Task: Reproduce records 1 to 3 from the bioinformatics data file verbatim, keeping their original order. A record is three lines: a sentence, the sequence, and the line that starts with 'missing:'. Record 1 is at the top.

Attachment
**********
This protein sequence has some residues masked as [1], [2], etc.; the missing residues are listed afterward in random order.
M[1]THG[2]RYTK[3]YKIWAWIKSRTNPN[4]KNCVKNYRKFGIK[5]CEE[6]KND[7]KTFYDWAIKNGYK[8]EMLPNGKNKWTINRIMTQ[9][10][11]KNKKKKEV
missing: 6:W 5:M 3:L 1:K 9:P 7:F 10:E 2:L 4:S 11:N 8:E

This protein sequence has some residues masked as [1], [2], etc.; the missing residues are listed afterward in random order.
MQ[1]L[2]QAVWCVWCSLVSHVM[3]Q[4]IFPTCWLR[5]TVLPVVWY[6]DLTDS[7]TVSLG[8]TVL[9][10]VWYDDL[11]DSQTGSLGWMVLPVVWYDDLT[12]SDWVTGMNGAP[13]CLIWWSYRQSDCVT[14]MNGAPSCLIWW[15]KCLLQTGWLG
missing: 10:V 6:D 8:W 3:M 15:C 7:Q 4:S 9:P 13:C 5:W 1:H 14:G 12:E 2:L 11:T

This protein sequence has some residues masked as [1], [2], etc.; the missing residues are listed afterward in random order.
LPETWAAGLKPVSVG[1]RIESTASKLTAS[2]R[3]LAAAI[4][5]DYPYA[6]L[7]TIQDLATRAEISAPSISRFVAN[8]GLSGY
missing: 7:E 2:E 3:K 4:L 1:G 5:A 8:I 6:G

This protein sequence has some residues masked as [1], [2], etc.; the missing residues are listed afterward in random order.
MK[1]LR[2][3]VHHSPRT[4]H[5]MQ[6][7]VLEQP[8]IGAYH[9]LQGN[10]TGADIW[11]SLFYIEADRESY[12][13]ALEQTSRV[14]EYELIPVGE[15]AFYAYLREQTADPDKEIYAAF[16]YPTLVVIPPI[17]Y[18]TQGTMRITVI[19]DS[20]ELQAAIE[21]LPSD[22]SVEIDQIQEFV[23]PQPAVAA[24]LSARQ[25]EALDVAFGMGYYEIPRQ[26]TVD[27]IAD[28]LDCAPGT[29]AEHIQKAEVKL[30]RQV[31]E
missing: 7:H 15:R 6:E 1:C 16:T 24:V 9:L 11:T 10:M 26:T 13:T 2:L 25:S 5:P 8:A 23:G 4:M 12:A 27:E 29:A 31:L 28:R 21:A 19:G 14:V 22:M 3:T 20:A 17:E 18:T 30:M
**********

This protein sequence has some residues masked as [1], [2], etc.; the missing residues are listed afterward in random order.
M[1]THG[2]RYTK[3]YKIWAWIKSRTNPN[4]KNCVKNYRKFGIK[5]CEE[6]KND[7]KTFYDWAIKNGYK[8]EMLPNGKNKWTINRIMTQ[9][10][11]KNKKKKEV
missing: 6:W 5:M 3:L 1:K 9:P 7:F 10:E 2:L 4:S 11:N 8:E

This protein sequence has some residues masked as [1], [2], etc.; the missing residues are listed afterward in random order.
MQ[1]L[2]QAVWCVWCSLVSHVM[3]Q[4]IFPTCWLR[5]TVLPVVWY[6]DLTDS[7]TVSLG[8]TVL[9][10]VWYDDL[11]DSQTGSLGWMVLPVVWYDDLT[12]SDWVTGMNGAP[13]CLIWWSYRQSDCVT[14]MNGAPSCLIWW[15]KCLLQTGWLG
missing: 10:V 6:D 8:W 3:M 15:C 7:Q 4:S 9:P 13:C 5:W 1:H 14:G 12:E 2:L 11:T

This protein sequence has some residues masked as [1], [2], etc.; the missing residues are listed afterward in random order.
LPETWAAGLKPVSVG[1]RIESTASKLTAS[2]R[3]LAAAI[4][5]DYPYA[6]L[7]TIQDLATRAEISAPSISRFVAN[8]GLSGY
missing: 7:E 2:E 3:K 4:L 1:G 5:A 8:I 6:G